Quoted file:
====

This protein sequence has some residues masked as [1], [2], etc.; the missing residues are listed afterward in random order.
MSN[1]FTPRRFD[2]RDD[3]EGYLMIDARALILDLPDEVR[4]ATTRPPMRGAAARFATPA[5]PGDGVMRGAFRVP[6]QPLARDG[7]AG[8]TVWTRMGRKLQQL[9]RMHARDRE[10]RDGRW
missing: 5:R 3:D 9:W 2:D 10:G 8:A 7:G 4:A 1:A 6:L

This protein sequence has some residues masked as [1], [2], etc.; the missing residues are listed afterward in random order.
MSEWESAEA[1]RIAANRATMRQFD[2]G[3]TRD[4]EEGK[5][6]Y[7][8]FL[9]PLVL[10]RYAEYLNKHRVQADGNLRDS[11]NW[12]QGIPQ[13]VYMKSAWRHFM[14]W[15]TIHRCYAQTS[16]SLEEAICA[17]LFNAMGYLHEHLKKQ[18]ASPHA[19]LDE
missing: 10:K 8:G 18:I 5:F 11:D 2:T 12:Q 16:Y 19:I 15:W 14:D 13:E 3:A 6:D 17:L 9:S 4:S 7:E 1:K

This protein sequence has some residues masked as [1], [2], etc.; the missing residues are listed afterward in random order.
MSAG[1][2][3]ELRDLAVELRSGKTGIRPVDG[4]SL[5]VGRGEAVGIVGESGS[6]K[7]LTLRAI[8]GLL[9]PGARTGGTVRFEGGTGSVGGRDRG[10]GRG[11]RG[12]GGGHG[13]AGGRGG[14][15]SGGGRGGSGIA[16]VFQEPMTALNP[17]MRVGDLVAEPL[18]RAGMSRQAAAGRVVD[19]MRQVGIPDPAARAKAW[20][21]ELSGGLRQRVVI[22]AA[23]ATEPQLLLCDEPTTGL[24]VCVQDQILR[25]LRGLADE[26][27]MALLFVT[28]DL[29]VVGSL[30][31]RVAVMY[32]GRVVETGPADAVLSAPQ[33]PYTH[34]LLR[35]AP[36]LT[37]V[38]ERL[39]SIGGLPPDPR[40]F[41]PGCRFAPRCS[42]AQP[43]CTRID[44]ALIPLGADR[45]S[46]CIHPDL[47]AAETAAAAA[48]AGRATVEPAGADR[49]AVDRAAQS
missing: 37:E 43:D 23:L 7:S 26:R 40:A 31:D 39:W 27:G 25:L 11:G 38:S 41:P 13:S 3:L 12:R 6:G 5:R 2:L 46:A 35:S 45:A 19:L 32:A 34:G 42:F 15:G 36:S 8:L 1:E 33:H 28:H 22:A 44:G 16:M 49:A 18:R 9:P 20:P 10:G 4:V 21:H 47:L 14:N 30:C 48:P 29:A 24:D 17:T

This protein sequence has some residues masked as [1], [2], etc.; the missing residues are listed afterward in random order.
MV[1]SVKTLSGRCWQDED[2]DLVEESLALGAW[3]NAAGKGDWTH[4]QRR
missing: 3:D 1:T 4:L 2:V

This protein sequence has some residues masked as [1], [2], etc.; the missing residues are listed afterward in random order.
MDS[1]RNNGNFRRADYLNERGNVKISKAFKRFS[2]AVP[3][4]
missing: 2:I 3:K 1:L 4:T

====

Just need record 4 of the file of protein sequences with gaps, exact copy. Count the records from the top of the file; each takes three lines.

This protein sequence has some residues masked as [1], [2], etc.; the missing residues are listed afterward in random order.
MV[1]SVKTLSGRCWQDED[2]DLVEESLALGAW[3]NAAGKGDWTH[4]QRR
missing: 3:D 1:T 4:L 2:V